Daylight Saving Time begins Sunday, March 10, 2024

Daylight Savings Time begins Sunday, meaning you’ll lose an hour of sleep, but gain an hour of daylight.

Despite talks at the Federal level to end Daylight Saving Time, the bills are stuck in committees and haven’t advanced.

According to CBS News, the origins of daylight saving time have been attributed to various people and reasons. Fingers are often pointed at farmers as the originators of the practice so they could have more daylight. Still, farmers didn’t necessarily support the time change when it was adopted in the early 20th century. Some have said Benjamin Franklin started the practice back in 1784 when he wrote a satirical essay for the Journal de Paris proposing regulations to ensure early risers.

But clocks started to roll back in 1916, when Germany became the first country to observe daylight saving time to conserve fuel, according to the Congressional Research Service. Other European countries followed suit, and in 1918, the U.S. started using daylight saving time.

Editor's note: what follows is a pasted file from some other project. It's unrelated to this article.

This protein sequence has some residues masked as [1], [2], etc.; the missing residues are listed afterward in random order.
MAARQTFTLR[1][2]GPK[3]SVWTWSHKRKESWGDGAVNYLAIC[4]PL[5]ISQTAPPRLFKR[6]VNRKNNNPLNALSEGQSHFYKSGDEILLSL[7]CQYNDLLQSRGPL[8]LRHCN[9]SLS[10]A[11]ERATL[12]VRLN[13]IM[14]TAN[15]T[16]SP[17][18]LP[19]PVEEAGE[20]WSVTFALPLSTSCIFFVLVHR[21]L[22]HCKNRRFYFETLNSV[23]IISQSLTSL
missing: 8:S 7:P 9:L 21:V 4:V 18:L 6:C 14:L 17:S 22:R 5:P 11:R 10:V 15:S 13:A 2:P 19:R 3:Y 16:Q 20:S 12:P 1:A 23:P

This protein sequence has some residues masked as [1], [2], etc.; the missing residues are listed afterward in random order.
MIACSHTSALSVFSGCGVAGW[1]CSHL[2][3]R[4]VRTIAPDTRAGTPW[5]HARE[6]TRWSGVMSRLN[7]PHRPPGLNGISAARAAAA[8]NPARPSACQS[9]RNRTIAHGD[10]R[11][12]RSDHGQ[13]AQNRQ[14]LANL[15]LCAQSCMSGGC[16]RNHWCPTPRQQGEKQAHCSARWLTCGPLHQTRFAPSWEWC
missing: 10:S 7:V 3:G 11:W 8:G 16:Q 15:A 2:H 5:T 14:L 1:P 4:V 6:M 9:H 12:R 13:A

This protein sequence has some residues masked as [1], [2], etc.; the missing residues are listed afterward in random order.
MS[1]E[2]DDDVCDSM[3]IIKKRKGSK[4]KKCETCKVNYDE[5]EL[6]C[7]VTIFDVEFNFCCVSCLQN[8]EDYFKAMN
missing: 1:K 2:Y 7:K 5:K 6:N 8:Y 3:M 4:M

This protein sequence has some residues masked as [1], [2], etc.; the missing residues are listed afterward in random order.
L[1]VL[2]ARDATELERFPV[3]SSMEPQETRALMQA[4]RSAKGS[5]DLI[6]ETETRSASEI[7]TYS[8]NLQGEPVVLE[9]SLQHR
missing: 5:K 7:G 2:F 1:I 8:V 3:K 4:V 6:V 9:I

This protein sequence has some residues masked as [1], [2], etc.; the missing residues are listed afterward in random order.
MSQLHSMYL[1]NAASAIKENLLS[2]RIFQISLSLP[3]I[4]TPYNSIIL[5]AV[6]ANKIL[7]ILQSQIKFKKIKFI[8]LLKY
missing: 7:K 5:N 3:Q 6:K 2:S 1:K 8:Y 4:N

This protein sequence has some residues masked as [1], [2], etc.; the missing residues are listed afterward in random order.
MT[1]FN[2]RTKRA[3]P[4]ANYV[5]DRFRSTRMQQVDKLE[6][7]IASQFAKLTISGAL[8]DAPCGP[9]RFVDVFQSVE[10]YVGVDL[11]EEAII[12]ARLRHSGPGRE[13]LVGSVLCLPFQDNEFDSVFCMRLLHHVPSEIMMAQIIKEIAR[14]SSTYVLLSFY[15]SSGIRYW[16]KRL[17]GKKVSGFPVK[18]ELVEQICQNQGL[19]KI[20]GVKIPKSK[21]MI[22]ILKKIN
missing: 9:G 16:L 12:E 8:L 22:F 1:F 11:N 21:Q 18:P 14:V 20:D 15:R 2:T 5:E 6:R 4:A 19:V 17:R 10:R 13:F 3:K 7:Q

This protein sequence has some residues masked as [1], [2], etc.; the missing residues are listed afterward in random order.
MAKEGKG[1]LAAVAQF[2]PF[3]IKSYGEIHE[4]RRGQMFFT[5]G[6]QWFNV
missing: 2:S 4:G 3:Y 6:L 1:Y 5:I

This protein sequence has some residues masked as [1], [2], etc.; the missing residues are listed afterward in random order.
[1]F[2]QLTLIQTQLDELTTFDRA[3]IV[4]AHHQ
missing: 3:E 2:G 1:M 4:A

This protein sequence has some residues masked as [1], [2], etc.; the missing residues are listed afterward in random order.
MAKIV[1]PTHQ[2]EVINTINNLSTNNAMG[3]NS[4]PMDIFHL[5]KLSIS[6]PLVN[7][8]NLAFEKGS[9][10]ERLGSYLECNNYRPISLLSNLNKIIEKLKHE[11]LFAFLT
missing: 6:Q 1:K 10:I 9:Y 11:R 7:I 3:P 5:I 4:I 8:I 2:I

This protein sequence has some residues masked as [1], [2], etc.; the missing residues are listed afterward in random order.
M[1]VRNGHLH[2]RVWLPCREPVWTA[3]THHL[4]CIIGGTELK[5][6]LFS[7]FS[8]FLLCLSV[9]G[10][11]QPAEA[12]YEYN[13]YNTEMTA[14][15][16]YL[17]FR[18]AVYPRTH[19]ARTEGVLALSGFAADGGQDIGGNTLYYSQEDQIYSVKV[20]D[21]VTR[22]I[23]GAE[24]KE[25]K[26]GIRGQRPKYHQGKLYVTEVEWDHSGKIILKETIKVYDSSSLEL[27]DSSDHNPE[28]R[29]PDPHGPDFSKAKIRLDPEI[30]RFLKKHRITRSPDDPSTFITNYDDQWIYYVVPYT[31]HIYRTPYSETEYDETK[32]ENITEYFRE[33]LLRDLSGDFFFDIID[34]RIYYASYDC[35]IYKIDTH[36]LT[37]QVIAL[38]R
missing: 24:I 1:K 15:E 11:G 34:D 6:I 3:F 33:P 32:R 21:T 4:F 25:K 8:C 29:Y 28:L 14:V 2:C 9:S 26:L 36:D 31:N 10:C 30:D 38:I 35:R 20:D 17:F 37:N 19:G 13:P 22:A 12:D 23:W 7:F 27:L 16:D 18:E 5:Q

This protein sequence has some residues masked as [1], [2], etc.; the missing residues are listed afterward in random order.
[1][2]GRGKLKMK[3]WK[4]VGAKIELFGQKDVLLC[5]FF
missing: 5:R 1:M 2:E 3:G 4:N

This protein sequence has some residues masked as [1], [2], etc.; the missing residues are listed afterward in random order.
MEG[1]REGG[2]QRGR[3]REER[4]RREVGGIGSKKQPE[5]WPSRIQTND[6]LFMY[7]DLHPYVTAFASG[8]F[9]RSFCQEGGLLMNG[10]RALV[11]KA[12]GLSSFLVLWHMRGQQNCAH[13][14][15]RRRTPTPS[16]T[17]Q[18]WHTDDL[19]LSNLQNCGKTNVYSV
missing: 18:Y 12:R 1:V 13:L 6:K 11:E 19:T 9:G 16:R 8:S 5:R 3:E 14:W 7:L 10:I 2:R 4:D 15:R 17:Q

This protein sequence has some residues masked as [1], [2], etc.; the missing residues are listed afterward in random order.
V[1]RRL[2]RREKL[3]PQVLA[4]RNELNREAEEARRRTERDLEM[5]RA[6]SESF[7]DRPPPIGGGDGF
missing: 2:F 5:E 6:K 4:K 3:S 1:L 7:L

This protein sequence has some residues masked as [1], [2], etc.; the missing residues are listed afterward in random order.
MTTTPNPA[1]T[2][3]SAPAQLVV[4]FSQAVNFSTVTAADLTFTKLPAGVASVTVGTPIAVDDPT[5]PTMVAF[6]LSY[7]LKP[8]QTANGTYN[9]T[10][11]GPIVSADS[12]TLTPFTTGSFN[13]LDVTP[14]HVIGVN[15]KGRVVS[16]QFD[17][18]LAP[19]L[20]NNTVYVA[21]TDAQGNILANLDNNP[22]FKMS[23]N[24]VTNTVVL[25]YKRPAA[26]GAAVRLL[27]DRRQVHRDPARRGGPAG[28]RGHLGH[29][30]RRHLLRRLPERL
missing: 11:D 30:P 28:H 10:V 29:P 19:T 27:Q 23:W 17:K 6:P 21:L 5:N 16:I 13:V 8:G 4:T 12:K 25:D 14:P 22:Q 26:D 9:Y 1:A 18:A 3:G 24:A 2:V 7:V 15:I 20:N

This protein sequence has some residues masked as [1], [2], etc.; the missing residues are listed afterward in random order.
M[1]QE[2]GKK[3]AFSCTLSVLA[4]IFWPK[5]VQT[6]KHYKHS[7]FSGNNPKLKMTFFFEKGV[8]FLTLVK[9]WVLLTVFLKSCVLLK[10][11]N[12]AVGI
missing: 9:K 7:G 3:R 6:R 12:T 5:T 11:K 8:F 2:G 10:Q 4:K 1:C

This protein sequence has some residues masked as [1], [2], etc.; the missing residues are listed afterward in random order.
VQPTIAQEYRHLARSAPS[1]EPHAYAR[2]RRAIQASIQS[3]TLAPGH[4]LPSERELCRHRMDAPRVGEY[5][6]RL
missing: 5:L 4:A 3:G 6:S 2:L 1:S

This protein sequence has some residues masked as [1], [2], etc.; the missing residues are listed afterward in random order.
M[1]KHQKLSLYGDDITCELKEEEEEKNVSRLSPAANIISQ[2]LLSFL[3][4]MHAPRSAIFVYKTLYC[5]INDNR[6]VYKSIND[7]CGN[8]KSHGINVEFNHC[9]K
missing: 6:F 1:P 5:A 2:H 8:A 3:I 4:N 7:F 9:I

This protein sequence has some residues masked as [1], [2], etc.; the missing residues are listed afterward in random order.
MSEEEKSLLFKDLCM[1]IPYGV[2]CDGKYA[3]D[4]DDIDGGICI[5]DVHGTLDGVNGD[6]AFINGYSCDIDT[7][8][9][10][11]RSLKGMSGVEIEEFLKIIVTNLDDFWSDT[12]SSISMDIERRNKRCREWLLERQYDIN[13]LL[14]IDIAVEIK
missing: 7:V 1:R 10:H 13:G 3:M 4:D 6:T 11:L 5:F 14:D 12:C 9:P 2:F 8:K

The following year, in 1919, United States Congress repealed daylight saving time over the veto of then-President Woodrow Wilson. States were given the option to continue the practice.

During World War II the entire country started to observe daylight saving time year-round. In 1966, the Uniform Time Act established the system Americans use today, with the clocks falling back in November, and springing forward in March.

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